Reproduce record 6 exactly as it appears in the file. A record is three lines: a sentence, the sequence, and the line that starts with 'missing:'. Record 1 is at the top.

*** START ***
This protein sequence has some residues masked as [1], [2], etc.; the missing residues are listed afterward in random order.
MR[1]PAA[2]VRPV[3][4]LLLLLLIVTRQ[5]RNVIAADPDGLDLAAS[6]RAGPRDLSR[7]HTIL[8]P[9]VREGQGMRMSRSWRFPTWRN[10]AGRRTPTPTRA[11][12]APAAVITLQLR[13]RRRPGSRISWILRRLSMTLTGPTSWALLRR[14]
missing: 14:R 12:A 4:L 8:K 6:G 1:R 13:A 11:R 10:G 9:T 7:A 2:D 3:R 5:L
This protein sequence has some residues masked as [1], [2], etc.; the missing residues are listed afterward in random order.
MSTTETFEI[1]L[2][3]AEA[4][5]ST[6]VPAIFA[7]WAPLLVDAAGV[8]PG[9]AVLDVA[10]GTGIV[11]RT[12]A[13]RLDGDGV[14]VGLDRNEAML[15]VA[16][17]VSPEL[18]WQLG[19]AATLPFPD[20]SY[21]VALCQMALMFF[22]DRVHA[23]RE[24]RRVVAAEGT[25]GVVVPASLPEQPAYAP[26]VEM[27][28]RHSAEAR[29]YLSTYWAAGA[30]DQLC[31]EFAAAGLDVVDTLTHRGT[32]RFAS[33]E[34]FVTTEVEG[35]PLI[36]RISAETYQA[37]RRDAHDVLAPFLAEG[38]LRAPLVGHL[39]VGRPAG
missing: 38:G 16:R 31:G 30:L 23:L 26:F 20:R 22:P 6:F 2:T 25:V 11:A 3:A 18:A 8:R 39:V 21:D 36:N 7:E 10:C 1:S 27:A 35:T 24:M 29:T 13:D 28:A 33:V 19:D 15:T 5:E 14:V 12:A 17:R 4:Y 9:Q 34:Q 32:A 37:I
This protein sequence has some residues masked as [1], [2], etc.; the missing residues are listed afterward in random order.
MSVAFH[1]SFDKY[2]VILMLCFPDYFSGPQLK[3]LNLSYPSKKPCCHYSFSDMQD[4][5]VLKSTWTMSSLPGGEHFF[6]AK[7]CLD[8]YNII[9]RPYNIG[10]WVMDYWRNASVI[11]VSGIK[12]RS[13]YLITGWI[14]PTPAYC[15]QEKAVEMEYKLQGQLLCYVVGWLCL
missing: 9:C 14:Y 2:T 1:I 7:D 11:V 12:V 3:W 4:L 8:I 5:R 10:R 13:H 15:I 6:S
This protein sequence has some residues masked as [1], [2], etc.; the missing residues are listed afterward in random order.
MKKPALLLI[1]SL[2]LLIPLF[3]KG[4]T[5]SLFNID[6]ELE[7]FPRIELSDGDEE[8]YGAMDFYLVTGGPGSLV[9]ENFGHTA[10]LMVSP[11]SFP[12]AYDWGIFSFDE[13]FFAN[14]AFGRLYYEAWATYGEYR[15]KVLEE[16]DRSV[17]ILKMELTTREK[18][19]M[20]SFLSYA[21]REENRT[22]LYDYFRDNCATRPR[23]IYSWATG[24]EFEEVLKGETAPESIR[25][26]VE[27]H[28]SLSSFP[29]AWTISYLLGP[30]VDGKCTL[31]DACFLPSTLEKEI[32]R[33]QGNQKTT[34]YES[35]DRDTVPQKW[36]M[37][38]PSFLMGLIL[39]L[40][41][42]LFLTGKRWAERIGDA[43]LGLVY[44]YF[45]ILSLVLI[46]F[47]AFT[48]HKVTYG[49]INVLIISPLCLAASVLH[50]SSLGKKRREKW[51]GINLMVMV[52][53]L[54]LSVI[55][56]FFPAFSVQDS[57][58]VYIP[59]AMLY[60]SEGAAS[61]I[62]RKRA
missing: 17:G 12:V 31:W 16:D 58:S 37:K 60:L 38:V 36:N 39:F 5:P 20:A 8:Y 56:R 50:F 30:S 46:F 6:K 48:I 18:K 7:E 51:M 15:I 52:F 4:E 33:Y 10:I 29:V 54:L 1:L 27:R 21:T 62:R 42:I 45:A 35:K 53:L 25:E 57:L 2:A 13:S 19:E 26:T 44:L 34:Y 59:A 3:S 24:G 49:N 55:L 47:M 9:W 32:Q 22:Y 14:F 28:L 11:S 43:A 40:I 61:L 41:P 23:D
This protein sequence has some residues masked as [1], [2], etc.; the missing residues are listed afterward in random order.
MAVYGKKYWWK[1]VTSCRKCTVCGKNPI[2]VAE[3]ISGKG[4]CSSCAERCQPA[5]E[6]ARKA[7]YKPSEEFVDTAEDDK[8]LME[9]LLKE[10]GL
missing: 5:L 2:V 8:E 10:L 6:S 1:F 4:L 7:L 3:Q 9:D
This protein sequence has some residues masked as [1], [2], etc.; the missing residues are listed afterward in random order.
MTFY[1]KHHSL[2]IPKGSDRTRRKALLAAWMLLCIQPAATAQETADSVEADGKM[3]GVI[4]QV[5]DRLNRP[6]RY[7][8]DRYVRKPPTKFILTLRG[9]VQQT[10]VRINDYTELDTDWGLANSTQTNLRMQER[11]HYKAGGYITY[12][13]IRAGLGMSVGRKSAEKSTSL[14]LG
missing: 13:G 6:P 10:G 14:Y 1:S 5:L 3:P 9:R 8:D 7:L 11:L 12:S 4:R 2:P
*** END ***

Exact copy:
This protein sequence has some residues masked as [1], [2], etc.; the missing residues are listed afterward in random order.
MTFY[1]KHHSL[2]IPKGSDRTRRKALLAAWMLLCIQPAATAQETADSVEADGKM[3]GVI[4]QV[5]DRLNRP[6]RY[7][8]DRYVRKPPTKFILTLRG[9]VQQT[10]VRINDYTELDTDWGLANSTQTNLRMQER[11]HYKAGGYITY[12][13]IRAGLGMSVGRKSAEKSTSL[14]LG
missing: 13:G 6:P 10:G 14:Y 1:S 5:L 3:P 9:R 8:D 7:L 11:L 12:S 4:R 2:P